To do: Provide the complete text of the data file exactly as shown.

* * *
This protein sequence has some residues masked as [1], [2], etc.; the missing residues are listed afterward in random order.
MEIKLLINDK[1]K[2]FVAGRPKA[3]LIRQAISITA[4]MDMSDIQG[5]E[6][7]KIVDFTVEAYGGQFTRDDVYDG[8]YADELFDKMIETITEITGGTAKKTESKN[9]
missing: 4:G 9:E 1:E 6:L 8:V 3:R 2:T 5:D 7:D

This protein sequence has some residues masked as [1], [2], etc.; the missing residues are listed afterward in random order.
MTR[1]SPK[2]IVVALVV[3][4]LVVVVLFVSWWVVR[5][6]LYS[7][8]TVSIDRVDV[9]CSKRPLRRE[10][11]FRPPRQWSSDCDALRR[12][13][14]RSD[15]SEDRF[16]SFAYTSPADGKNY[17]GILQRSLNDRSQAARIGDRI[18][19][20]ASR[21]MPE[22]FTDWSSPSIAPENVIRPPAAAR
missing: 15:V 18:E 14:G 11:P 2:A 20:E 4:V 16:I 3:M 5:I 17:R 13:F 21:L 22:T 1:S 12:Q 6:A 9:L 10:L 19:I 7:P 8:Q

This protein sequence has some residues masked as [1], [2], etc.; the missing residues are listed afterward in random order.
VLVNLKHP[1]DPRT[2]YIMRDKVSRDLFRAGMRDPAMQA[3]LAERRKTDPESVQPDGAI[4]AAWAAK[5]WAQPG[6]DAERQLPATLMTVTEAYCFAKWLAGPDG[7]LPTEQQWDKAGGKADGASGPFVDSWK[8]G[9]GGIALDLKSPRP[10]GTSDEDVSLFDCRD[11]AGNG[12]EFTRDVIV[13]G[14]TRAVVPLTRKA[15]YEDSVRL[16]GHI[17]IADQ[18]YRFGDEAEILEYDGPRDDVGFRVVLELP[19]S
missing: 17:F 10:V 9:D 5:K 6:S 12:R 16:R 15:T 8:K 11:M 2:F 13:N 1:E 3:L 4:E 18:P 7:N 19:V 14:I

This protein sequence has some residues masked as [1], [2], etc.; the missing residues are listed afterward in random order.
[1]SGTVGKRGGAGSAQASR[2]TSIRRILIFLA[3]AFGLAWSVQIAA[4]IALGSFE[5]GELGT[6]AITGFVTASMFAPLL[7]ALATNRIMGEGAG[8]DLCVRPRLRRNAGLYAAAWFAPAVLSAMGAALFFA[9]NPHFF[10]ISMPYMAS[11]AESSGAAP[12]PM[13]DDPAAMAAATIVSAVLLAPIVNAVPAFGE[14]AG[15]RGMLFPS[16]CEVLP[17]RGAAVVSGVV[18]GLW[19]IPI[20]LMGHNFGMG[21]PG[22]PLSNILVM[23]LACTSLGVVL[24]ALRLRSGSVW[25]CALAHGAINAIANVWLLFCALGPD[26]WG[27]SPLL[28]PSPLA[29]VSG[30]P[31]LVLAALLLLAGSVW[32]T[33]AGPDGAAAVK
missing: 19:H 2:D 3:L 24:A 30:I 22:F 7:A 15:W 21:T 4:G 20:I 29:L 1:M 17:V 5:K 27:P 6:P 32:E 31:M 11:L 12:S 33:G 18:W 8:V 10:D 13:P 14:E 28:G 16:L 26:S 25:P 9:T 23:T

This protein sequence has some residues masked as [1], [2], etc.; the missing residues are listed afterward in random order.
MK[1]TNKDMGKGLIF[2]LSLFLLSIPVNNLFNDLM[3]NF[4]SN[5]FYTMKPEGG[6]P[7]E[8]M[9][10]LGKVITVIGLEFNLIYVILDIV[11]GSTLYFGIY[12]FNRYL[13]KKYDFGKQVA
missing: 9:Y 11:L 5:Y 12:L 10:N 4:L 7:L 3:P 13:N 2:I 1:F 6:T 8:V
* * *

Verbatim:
This protein sequence has some residues masked as [1], [2], etc.; the missing residues are listed afterward in random order.
MEIKLLINDK[1]K[2]FVAGRPKA[3]LIRQAISITA[4]MDMSDIQG[5]E[6][7]KIVDFTVEAYGGQFTRDDVYDG[8]YADELFDKMIETITEITGGTAKKTESKN[9]
missing: 4:G 9:E 1:E 6:L 8:V 3:R 2:T 5:D 7:D

This protein sequence has some residues masked as [1], [2], etc.; the missing residues are listed afterward in random order.
MTR[1]SPK[2]IVVALVV[3][4]LVVVVLFVSWWVVR[5][6]LYS[7][8]TVSIDRVDV[9]CSKRPLRRE[10][11]FRPPRQWSSDCDALRR[12][13][14]RSD[15]SEDRF[16]SFAYTSPADGKNY[17]GILQRSLNDRSQAARIGDRI[18][19][20]ASR[21]MPE[22]FTDWSSPSIAPENVIRPPAAAR
missing: 15:V 18:E 14:G 11:P 2:A 20:E 4:V 16:I 3:M 5:I 17:R 13:F 21:L 22:T 1:S 12:Q 6:A 9:L 10:L 19:I 7:P 8:Q

This protein sequence has some residues masked as [1], [2], etc.; the missing residues are listed afterward in random order.
VLVNLKHP[1]DPRT[2]YIMRDKVSRDLFRAGMRDPAMQA[3]LAERRKTDPESVQPDGAI[4]AAWAAK[5]WAQPG[6]DAERQLPATLMTVTEAYCFAKWLAGPDG[7]LPTEQQWDKAGGKADGASGPFVDSWK[8]G[9]GGIALDLKSPRP[10]GTSDEDVSLFDCRD[11]AGNG[12]EFTRDVIV[13]G[14]TRAVVPLTRKA[15]YEDSVRL[16]GHI[17]IADQ[18]YRFGDEAEILEYDGPRDDVGFRVVLELP[19]S
missing: 17:F 10:V 9:D 5:K 6:S 12:R 16:R 15:T 8:K 11:M 2:F 13:N 1:E 3:L 4:E 18:P 7:N 19:V 14:I

This protein sequence has some residues masked as [1], [2], etc.; the missing residues are listed afterward in random order.
[1]SGTVGKRGGAGSAQASR[2]TSIRRILIFLA[3]AFGLAWSVQIAA[4]IALGSFE[5]GELGT[6]AITGFVTASMFAPLL[7]ALATNRIMGEGAG[8]DLCVRPRLRRNAGLYAAAWFAPAVLSAMGAALFFA[9]NPHFF[10]ISMPYMAS[11]AESSGAAP[12]PM[13]DDPAAMAAATIVSAVLLAPIVNAVPAFGE[14]AG[15]RGMLFPS[16]CEVLP[17]RGAAVVSGVV[18]GLW[19]IPI[20]LMGHNFGMG[21]PG[22]PLSNILVM[23]LACTSLGVVL[24]ALRLRSGSVW[25]CALAHGAINAIANVWLLFCALGPD[26]WG[27]SPLL[28]PSPLA[29]VSG[30]P[31]LVLAALLLLAGSVW[32]T[33]AGPDGAAAVK
missing: 19:H 2:D 3:L 24:A 30:I 22:F 7:A 15:W 21:T 4:G 20:I 29:L 1:M 17:V 5:K 27:P 6:P 32:E 31:M 11:L 12:S 33:G 18:W 8:V 10:D 13:P 14:E 28:G 16:L 26:S 25:P 9:T 23:T

This protein sequence has some residues masked as [1], [2], etc.; the missing residues are listed afterward in random order.
MK[1]TNKDMGKGLIF[2]LSLFLLSIPVNNLFNDLM[3]NF[4]SN[5]FYTMKPEGG[6]P[7]E[8]M[9][10]LGKVITVIGLEFNLIYVILDIV[11]GSTLYFGIY[12]FNRYL[13]KKYDFGKQVA
missing: 9:Y 11:L 5:Y 12:L 10:N 4:L 7:L 3:P 13:N 2:I 1:F 6:T 8:V